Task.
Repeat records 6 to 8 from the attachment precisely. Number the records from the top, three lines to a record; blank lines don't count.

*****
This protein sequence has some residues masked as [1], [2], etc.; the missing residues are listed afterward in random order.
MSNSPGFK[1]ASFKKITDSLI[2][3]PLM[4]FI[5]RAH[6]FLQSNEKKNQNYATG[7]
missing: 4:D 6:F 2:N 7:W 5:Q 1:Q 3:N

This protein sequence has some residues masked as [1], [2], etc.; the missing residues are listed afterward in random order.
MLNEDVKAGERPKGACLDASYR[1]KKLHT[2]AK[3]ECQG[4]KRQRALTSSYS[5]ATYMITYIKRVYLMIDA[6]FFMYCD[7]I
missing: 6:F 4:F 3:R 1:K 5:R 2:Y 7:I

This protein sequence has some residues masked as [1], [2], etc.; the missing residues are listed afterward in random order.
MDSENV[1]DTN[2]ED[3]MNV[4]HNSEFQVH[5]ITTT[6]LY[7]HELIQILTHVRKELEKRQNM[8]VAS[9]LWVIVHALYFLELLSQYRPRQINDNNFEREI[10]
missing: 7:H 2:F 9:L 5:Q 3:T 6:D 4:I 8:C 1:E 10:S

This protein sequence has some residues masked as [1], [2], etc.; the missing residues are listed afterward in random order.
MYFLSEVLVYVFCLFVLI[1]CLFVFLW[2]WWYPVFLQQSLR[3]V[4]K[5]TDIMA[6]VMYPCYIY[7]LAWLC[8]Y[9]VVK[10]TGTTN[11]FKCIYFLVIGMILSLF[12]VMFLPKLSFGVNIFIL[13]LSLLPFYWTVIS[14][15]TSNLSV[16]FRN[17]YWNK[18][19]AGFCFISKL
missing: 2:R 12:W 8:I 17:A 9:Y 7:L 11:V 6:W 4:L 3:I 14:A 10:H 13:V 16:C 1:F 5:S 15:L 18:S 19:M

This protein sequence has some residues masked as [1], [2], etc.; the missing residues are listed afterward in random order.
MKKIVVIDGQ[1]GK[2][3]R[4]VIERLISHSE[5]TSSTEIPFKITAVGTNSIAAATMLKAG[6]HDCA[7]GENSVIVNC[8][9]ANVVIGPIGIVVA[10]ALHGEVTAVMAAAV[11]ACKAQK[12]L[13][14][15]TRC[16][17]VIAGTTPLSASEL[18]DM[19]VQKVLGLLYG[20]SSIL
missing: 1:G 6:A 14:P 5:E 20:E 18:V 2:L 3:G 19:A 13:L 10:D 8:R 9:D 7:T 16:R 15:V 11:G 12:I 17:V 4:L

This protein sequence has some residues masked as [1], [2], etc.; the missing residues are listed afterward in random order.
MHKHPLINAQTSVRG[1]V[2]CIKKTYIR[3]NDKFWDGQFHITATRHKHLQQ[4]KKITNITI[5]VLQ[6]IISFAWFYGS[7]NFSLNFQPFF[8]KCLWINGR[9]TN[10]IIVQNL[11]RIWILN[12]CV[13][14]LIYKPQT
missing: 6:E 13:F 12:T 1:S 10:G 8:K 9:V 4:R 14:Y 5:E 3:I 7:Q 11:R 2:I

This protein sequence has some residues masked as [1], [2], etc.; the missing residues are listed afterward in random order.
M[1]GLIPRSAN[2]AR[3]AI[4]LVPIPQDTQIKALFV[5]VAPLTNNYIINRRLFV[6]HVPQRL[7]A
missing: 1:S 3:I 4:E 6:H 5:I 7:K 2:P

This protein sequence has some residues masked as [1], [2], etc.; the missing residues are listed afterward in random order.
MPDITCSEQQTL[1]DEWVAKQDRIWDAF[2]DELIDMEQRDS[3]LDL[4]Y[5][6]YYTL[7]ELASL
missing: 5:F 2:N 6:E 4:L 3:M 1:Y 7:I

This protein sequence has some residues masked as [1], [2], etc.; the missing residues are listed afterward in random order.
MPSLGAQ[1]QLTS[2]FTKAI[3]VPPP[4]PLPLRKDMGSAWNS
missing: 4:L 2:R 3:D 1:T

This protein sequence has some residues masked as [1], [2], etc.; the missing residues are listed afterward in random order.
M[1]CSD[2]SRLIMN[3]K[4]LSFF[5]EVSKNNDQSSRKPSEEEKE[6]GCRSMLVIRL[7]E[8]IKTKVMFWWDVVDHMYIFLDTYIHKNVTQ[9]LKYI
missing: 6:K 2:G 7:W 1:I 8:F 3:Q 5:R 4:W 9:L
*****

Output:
This protein sequence has some residues masked as [1], [2], etc.; the missing residues are listed afterward in random order.
MHKHPLINAQTSVRG[1]V[2]CIKKTYIR[3]NDKFWDGQFHITATRHKHLQQ[4]KKITNITI[5]VLQ[6]IISFAWFYGS[7]NFSLNFQPFF[8]KCLWINGR[9]TN[10]IIVQNL[11]RIWILN[12]CV[13][14]LIYKPQT
missing: 6:E 13:F 12:T 1:S 10:G 8:K 9:V 4:R 14:Y 5:E 3:I 7:Q 11:R 2:I

This protein sequence has some residues masked as [1], [2], etc.; the missing residues are listed afterward in random order.
M[1]GLIPRSAN[2]AR[3]AI[4]LVPIPQDTQIKALFV[5]VAPLTNNYIINRRLFV[6]HVPQRL[7]A
missing: 1:S 3:I 4:E 6:H 5:I 7:K 2:P

This protein sequence has some residues masked as [1], [2], etc.; the missing residues are listed afterward in random order.
MPDITCSEQQTL[1]DEWVAKQDRIWDAF[2]DELIDMEQRDS[3]LDL[4]Y[5][6]YYTL[7]ELASL
missing: 5:F 2:N 6:E 4:L 3:M 1:Y 7:I